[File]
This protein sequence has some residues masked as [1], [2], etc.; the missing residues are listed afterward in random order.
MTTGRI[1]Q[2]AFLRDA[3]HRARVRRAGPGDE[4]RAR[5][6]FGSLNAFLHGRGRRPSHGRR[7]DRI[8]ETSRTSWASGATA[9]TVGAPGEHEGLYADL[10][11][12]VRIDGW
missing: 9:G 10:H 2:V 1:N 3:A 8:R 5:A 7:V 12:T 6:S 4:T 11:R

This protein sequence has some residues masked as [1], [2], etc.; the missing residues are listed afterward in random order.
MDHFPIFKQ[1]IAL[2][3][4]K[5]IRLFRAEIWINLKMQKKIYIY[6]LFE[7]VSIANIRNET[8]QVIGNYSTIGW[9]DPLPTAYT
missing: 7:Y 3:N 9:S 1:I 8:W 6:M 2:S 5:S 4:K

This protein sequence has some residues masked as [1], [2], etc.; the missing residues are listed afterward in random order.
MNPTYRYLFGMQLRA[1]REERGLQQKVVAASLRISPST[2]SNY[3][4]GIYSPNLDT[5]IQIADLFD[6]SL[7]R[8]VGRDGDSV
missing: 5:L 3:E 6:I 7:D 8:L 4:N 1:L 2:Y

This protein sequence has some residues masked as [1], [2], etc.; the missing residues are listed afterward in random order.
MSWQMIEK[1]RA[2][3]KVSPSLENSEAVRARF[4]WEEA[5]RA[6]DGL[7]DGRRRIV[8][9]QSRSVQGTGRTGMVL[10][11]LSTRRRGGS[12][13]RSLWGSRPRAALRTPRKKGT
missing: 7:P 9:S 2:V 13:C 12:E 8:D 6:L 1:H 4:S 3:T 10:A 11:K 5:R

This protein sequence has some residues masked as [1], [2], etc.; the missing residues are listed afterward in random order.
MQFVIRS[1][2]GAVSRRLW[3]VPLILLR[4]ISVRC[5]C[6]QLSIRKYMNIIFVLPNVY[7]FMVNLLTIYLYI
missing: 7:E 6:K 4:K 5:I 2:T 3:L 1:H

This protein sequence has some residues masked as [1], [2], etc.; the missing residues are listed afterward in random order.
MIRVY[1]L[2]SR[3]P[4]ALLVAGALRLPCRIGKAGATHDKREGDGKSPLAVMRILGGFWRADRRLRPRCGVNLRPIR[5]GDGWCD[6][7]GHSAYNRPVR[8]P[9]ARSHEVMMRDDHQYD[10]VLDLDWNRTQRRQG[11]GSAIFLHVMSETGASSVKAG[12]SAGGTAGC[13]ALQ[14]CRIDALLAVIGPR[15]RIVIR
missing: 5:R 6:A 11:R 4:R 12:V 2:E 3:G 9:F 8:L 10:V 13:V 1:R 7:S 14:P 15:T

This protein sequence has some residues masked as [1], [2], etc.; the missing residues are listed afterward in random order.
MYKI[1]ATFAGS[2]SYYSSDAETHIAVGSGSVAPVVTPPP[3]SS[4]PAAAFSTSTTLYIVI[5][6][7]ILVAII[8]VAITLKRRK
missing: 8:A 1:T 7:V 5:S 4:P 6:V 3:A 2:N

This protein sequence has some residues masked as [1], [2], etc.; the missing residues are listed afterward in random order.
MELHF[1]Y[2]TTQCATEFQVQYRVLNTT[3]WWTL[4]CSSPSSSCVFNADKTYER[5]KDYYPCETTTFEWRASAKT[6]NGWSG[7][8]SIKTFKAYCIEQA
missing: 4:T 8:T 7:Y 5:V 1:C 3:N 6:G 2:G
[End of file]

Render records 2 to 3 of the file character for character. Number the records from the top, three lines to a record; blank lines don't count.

This protein sequence has some residues masked as [1], [2], etc.; the missing residues are listed afterward in random order.
MDHFPIFKQ[1]IAL[2][3][4]K[5]IRLFRAEIWINLKMQKKIYIY[6]LFE[7]VSIANIRNET[8]QVIGNYSTIGW[9]DPLPTAYT
missing: 7:Y 3:N 9:S 1:I 8:W 6:M 2:S 5:S 4:K

This protein sequence has some residues masked as [1], [2], etc.; the missing residues are listed afterward in random order.
MNPTYRYLFGMQLRA[1]REERGLQQKVVAASLRISPST[2]SNY[3][4]GIYSPNLDT[5]IQIADLFD[6]SL[7]R[8]VGRDGDSV
missing: 5:L 3:E 6:I 7:D 8:L 4:N 1:L 2:Y